Introduction In Colorado, it’s possible to go through a divorce without an attorney, known as a “pro se” divorce. While this can save on legal fees, it requires a thorough understanding of the divorce process and Colorado’s family law. This article outlines the steps involved in a pro se divorce in Colorado.

Part 1: Understanding the Basics of Pro Se Divorce

A. Eligibility for a Pro Se Divorce

  • Pro se divorces are possible for anyone going through a divorce.  However, they are usually more suitable for uncontested cases where both parties agree on major issues like property division, child custody, and support.
  • Complex cases involving significant assets or disputes may require legal assistance.

B. Colorado Divorce Laws

  • Colorado is a no-fault divorce state, meaning that you can file for divorce without proving wrongdoing by your spouse.
  • Under Colorado Revised Statutes § 14-10-106, at least one spouse must have lived in Colorado for 90 days before filing for divorce.

Part 2: Preparing for Divorce

A. Gathering Necessary Documents

  • Financial records, property deeds, tax returns, and other relevant documents are necessary for asset division and child support calculations.

B. Understanding Forms and Paperwork

  • Colorado Judicial Branch provides various forms required for a divorce, available online or at court clerks’ offices.

Part 3: Filing for Divorce

A. Initiating the Divorce

  • The process begins by filing a “Petition for Dissolution of Marriage” with the district court in the county where either spouse resides.
  • The petition must be served to the other spouse, following Colorado’s legal procedures for service.  Alternatively, the spouses can file a joint Petition or the party being served can sign a waiver of service.

B. Financial Disclosures

  • Both parties are required to complete and exchange financial disclosures, detailing assets, debts, income, and expenses.  Colorado requires that this disclosure be a complete, honest, and open disclosure of the financial affairs of the parties and the marriage.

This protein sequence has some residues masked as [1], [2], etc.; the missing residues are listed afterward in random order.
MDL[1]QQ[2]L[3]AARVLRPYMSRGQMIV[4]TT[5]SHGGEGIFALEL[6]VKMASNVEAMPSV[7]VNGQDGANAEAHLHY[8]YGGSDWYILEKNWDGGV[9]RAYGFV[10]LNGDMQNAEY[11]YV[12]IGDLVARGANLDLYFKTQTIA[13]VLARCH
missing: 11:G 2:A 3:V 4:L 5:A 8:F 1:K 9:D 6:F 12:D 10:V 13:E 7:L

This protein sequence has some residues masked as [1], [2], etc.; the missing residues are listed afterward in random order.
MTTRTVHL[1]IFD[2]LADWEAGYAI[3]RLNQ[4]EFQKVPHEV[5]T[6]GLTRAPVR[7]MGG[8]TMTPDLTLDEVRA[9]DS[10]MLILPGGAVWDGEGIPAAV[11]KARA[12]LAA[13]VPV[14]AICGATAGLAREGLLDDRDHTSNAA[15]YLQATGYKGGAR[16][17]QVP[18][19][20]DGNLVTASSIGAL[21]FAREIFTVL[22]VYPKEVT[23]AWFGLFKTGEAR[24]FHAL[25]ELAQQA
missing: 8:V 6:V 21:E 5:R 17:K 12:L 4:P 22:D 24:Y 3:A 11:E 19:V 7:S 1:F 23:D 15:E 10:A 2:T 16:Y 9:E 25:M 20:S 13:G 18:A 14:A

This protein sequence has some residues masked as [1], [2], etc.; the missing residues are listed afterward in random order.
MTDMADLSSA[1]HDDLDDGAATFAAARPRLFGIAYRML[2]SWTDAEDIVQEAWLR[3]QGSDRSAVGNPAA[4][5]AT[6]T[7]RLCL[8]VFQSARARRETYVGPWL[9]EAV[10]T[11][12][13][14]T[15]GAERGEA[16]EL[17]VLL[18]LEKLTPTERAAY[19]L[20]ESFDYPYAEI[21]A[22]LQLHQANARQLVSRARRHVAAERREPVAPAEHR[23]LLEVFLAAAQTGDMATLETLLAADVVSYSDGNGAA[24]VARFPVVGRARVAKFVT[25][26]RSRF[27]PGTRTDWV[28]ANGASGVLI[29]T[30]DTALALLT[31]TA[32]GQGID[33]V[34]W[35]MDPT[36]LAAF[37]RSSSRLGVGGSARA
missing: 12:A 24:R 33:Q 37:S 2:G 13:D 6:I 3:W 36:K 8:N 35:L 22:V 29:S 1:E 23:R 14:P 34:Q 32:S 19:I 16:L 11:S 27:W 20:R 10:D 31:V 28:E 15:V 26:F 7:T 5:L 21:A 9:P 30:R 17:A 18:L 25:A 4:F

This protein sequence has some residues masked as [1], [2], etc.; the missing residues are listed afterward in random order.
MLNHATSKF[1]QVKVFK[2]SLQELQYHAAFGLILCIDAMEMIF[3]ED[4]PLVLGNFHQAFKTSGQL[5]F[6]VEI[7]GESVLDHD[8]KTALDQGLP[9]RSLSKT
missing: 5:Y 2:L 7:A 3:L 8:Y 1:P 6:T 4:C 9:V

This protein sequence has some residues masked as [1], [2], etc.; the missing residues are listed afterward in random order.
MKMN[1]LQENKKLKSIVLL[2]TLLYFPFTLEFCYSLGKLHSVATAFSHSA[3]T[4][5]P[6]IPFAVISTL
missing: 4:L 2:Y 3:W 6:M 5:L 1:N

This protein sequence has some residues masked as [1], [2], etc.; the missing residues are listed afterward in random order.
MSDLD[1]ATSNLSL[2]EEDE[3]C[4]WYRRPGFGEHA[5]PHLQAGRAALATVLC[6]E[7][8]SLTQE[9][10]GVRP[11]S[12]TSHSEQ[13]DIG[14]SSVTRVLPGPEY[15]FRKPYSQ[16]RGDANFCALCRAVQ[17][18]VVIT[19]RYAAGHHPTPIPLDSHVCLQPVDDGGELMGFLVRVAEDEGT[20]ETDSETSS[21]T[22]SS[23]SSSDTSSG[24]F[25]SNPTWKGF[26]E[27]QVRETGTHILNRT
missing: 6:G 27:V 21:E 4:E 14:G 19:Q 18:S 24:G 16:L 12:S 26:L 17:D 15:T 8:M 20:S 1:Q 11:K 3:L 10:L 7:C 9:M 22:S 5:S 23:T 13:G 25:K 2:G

Part 4: Navigating the Divorce Process

A. Temporary Orders

  • If necessary, you can request temporary orders for child support, spousal support, possession of the marital home, or child custody during the divorce process.

B. Mediation

  • Colorado courts usually require mediation for unresolved issues, especially those related to children.  A party can request a waiver of mediation in the event of domestic violence or similar circumstances.

C. Finalizing the Divorce

  • Once all issues are resolved, the parties submit a “Separation Agreement” and “Decree of Dissolution of Marriage” for the court’s approval.
  • A final hearing may be required if the parties are unable to reach a full agreement on all aspects of the divorce.

Part 5: Special Considerations

A. Child Custody and Support

  • Decisions regarding children must be made in their best interests, adhering to Colorado’s child support guidelines.  Waivers of child support may be rejected by the Court absent good reasons in the child’s best interests.

B. Division of Property and Debts

  • Colorado follows the rule of equitable distribution, meaning property and debts are divided fairly, though not necessarily equally.

C. Post-Divorce Modifications

  • Circumstances may change post-divorce, necessitating modifications to support or custody orders, which can be requested through the court.  There are particular triggers under the law that may be required to re-open a divorce while modifications to child support and parenting time are anticipated under the law.

Part 6: Tips for Success

A. Stay Organized

  • Keep meticulous records and stay organized throughout the process.

B. Educate Yourself

  • Utilize resources like Colorado’s judicial website, self-help centers, and legal aid services for guidance.

C. Consider Consultation

  • Even in a pro se divorce, consulting with an attorney for specific questions can be beneficial.  Consider retaining an attorney on a limited representation basis to have a resource to review documents and answer questions as they arise.  It is much more difficult to undo a poorly done divorce than it is to do it right the first time.

Conclusion

While navigating a divorce without an attorney in Colorado is feasible, it demands diligence, organization, and a comprehensive understanding of legal processes. For many, it represents a viable option, particularly in simpler, uncontested divorces.